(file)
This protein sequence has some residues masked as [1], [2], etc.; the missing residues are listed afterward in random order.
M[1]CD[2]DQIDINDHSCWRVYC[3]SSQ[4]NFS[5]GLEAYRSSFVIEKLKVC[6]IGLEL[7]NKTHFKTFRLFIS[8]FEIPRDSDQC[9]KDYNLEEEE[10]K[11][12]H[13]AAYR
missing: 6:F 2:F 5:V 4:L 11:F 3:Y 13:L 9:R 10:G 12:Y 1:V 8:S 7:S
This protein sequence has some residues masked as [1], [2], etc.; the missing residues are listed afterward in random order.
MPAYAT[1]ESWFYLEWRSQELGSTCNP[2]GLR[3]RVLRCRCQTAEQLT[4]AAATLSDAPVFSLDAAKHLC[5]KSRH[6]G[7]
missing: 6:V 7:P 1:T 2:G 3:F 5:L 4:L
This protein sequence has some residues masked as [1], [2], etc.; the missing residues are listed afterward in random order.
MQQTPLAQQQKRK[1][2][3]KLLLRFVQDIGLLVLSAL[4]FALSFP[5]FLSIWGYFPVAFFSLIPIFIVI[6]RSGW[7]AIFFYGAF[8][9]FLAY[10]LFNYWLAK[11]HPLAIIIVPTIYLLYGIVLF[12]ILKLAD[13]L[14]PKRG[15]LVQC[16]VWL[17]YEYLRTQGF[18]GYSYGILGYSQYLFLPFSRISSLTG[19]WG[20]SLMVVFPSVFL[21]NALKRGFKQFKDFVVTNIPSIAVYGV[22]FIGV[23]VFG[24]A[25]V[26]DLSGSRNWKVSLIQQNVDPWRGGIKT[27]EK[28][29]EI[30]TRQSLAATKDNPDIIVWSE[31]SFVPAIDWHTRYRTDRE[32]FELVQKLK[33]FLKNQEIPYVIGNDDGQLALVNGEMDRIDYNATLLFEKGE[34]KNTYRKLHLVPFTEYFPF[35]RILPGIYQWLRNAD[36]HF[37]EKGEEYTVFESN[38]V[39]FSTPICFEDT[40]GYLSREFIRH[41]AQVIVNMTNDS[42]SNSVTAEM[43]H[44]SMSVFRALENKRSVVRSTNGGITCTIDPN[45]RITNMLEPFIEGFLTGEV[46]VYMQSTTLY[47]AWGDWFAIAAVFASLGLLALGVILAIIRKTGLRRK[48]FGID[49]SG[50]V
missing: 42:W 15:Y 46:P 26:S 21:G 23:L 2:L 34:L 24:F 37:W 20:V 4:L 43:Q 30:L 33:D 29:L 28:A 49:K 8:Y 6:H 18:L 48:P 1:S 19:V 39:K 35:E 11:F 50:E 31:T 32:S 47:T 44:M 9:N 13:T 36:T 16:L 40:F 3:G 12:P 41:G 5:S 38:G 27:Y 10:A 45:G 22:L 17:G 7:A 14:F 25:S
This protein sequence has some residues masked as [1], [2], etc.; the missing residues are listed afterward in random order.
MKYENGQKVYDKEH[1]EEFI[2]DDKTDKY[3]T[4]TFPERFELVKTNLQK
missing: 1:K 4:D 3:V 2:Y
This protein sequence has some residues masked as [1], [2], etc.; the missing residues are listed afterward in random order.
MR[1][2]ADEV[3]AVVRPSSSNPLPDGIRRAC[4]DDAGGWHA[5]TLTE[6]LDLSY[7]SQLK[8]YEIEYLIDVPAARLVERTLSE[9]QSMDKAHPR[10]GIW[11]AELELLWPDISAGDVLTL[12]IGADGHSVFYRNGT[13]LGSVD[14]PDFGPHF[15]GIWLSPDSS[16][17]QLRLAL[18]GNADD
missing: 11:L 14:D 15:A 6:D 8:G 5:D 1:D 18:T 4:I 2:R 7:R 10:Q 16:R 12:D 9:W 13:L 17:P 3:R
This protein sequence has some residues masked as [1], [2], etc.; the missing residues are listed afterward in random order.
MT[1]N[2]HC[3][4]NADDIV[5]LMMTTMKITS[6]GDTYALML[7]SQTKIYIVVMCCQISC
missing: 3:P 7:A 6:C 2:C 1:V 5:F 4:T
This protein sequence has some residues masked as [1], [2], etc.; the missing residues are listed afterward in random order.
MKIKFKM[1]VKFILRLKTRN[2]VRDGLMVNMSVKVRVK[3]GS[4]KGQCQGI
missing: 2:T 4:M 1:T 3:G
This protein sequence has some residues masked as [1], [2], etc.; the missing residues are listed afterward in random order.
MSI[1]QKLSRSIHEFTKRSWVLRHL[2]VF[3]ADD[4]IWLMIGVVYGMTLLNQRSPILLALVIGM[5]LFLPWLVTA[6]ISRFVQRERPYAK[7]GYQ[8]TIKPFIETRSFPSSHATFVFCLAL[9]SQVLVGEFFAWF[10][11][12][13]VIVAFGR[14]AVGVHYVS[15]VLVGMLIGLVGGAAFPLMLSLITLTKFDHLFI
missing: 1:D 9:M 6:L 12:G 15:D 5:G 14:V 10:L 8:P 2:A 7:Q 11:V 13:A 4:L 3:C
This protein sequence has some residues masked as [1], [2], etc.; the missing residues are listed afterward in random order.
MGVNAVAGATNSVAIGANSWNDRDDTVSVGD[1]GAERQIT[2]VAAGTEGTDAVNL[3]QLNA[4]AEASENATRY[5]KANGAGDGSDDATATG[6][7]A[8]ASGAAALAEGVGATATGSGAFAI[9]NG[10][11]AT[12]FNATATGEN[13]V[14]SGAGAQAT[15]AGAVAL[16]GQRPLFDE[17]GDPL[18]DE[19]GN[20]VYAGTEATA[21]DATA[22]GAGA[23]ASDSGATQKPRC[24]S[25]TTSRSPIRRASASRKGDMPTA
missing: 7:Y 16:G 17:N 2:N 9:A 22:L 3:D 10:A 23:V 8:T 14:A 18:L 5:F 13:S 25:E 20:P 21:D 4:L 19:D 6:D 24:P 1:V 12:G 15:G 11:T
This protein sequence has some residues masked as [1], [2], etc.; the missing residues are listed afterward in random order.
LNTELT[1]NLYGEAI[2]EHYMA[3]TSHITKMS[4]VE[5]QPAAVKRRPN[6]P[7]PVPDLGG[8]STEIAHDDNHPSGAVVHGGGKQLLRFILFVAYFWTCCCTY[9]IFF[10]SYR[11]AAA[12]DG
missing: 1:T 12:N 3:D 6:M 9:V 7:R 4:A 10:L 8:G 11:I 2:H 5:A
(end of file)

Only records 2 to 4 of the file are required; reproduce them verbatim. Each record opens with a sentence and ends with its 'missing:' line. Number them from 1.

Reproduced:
This protein sequence has some residues masked as [1], [2], etc.; the missing residues are listed afterward in random order.
MPAYAT[1]ESWFYLEWRSQELGSTCNP[2]GLR[3]RVLRCRCQTAEQLT[4]AAATLSDAPVFSLDAAKHLC[5]KSRH[6]G[7]
missing: 6:V 7:P 1:T 2:G 3:F 5:L 4:L
This protein sequence has some residues masked as [1], [2], etc.; the missing residues are listed afterward in random order.
MQQTPLAQQQKRK[1][2][3]KLLLRFVQDIGLLVLSAL[4]FALSFP[5]FLSIWGYFPVAFFSLIPIFIVI[6]RSGW[7]AIFFYGAF[8][9]FLAY[10]LFNYWLAK[11]HPLAIIIVPTIYLLYGIVLF[12]ILKLAD[13]L[14]PKRG[15]LVQC[16]VWL[17]YEYLRTQGF[18]GYSYGILGYSQYLFLPFSRISSLTG[19]WG[20]SLMVVFPSVFL[21]NALKRGFKQFKDFVVTNIPSIAVYGV[22]FIGV[23]VFG[24]A[25]V[26]DLSGSRNWKVSLIQQNVDPWRGGIKT[27]EK[28][29]EI[30]TRQSLAATKDNPDIIVWSE[31]SFVPAIDWHTRYRTDRE[32]FELVQKLK[33]FLKNQEIPYVIGNDDGQLALVNGEMDRIDYNATLLFEKGE[34]KNTYRKLHLVPFTEYFPF[35]RILPGIYQWLRNAD[36]HF[37]EKGEEYTVFESN[38]V[39]FSTPICFEDT[40]GYLSREFIRH[41]AQVIVNMTNDS[42]SNSVTAEM[43]H[44]SMSVFRALENKRSVVRSTNGGITCTIDPN[45]RITNMLEPFIEGFLTGEV[46]VYMQSTTLY[47]AWGDWFAIAAVFASLGLLALGVILAIIRKTGLRRK[48]FGID[49]SG[50]V
missing: 42:W 15:Y 46:P 26:S 21:G 23:L 2:L 34:L 24:F 37:W 20:V 4:L 43:Q 30:L 33:D 29:L 28:A 49:K 8:Y 6:H 18:L 48:P 1:S 19:V 39:K 35:E 11:F 50:E 31:T 32:S 47:T 44:M 9:N 13:T 36:T 16:L 40:F 3:G 12:P 41:G 5:S 38:G 27:Y 10:A 45:G 22:L 17:G 7:A 14:F 25:S
This protein sequence has some residues masked as [1], [2], etc.; the missing residues are listed afterward in random order.
MKYENGQKVYDKEH[1]EEFI[2]DDKTDKY[3]T[4]TFPERFELVKTNLQK
missing: 1:K 4:D 3:V 2:Y